Mike Dawes may have just landed himself the title of best acoustic guitarist in the world in this year’s mammoth MusicRadar poll, but he’s heading into 2019 with something quite, quite different.
New project Nik Mystery - formed with Periphery frontman Spencer Sotelo and producer Jukka Backlund - is an ’80s-inspired extravaganza of soaring synths, big hooks and classic ’80s guitar leads, complete with legato runs and whammy gargles.
It’s the last thing we’d have expected from Dawes, who’s best known for otherworldly one-man acoustic shows, and touring stints with The Moody Blues’ Justin Hayward.
With that in mind, we set out to quiz him on just how this unexpected melding of musical worlds came about, and what lies next for the band...
How did this band get together?
“Funnily enough, it's not really a 'guitar geek' project; it came from the NAMM show in California. Jukka Backlund is an old Finnish friend living in Las Vegas who came up for the convention. He also happens to be a musical genius, with some ludicrous accolades through his production work and old band in Europe.
“Anyway, the soundtrack to that trip was very ’80s-inspired, culminating in an accidental session down in Vegas. We had such a blast just writing pop music with no clear goal or underlying pressure, and that just so happened to be exactly what Spencer Sotelo was looking for creatively.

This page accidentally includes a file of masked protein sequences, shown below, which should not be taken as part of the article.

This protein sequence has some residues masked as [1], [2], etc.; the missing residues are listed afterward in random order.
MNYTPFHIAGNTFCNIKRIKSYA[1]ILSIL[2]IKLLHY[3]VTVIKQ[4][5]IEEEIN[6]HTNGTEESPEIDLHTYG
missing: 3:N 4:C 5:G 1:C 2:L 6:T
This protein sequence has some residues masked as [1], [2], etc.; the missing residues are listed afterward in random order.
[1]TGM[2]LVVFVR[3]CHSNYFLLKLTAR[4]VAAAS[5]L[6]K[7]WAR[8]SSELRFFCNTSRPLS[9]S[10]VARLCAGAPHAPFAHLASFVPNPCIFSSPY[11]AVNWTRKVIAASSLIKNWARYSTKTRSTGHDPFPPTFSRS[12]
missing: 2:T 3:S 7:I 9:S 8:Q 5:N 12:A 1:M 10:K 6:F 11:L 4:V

“Spencer and I go way back and he decided to fly in and hang with us. The three of us just get on so well and this project is so much fun. We all have our 'main gigs', and I think if that wasn't the case, the vibe would be different.”
What inspired the name?
“Haha, I'm not sure we're ready to tell that story, but it involves Guns N’ Roses, the Rainbow Bar & Grill in LA, my good friend Wilson and a man with the most immaculate shoes.”
There’s quite a strong synth-wave element to the music - is that a shared love in the band?
“Totally. We were listening to a lot of The Midnight, as well as Toto, Peter Gabriel, Michael Jackson, INXS and things like that. We all grew up surrounded by that kind of music (the older bands, anyway), so although none of us had ever really produced it, we are all fans.
“It's really bizarre; this project is about as far removed from Periphery and solo acoustic music as anything could possibly be! We are expecting to surprise the majority of our collective fanbases with this.”
People might think if you were ever going to play in an electric band, it would be metal; are you looking forward to surprising people?
“The hair and beard give that away, right? I was actually in a metal band at school and I am a big fan of the genre. There is a bit of grit on this EP in So... and Drive but it's definitely not metal, more like Eddie Van Halen playing on Beat It - except EVH is the king and I'm just a bum; there’s no comparison there.”
Have you always played electric in your spare time or did you have to readjust to it again?